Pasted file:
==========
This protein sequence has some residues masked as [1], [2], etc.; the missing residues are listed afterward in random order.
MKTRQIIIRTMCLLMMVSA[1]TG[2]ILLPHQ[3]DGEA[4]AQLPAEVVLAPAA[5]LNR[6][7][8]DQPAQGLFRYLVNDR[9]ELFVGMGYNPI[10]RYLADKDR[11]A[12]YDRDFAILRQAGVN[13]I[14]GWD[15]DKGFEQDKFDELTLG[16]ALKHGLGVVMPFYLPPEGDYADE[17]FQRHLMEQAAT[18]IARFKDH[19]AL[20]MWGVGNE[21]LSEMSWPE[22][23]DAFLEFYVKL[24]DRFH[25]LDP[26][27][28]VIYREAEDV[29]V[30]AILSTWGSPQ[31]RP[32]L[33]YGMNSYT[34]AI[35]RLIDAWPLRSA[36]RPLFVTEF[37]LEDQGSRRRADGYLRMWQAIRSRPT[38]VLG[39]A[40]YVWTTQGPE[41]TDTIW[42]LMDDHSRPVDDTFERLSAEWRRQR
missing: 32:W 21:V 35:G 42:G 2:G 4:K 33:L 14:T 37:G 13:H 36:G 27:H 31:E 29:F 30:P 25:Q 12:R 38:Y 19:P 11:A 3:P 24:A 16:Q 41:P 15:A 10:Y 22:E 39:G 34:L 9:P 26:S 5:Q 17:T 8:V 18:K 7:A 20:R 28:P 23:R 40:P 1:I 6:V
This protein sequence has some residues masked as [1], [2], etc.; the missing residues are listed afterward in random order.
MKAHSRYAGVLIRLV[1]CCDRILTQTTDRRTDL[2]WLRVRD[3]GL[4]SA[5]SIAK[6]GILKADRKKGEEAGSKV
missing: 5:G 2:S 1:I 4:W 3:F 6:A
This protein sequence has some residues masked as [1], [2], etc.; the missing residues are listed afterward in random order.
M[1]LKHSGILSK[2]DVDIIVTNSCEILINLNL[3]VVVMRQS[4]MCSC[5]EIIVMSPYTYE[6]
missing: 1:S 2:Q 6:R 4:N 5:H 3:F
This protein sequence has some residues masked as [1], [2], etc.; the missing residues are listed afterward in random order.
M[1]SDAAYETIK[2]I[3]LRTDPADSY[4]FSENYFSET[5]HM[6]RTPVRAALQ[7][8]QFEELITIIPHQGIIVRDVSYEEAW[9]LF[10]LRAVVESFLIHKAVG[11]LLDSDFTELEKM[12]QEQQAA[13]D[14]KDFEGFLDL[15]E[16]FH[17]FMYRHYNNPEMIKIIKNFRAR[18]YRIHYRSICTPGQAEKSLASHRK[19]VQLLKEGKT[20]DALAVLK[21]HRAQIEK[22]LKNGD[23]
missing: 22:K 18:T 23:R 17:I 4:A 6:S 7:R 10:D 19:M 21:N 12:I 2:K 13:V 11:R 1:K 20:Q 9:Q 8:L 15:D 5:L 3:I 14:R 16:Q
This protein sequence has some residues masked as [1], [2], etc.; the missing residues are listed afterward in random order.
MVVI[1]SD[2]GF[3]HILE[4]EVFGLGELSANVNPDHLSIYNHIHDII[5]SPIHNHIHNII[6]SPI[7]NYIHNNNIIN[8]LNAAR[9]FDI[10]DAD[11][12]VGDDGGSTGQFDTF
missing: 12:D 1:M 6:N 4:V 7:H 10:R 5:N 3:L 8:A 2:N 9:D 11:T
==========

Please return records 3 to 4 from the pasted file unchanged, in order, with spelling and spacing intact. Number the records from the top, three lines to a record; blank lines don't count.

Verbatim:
This protein sequence has some residues masked as [1], [2], etc.; the missing residues are listed afterward in random order.
M[1]LKHSGILSK[2]DVDIIVTNSCEILINLNL[3]VVVMRQS[4]MCSC[5]EIIVMSPYTYE[6]
missing: 1:S 2:Q 6:R 4:N 5:H 3:F
This protein sequence has some residues masked as [1], [2], etc.; the missing residues are listed afterward in random order.
M[1]SDAAYETIK[2]I[3]LRTDPADSY[4]FSENYFSET[5]HM[6]RTPVRAALQ[7][8]QFEELITIIPHQGIIVRDVSYEEAW[9]LF[10]LRAVVESFLIHKAVG[11]LLDSDFTELEKM[12]QEQQAA[13]D[14]KDFEGFLDL[15]E[16]FH[17]FMYRHYNNPEMIKIIKNFRAR[18]YRIHYRSICTPGQAEKSLASHRK[19]VQLLKEGKT[20]DALAVLK[21]HRAQIEK[22]LKNGD[23]
missing: 22:K 18:T 23:R 17:I 4:A 6:S 7:R 10:D 19:M 21:N 12:I 2:K 13:V 11:R 1:K 20:Q 9:Q 8:L 15:D 5:L 3:I 14:R 16:Q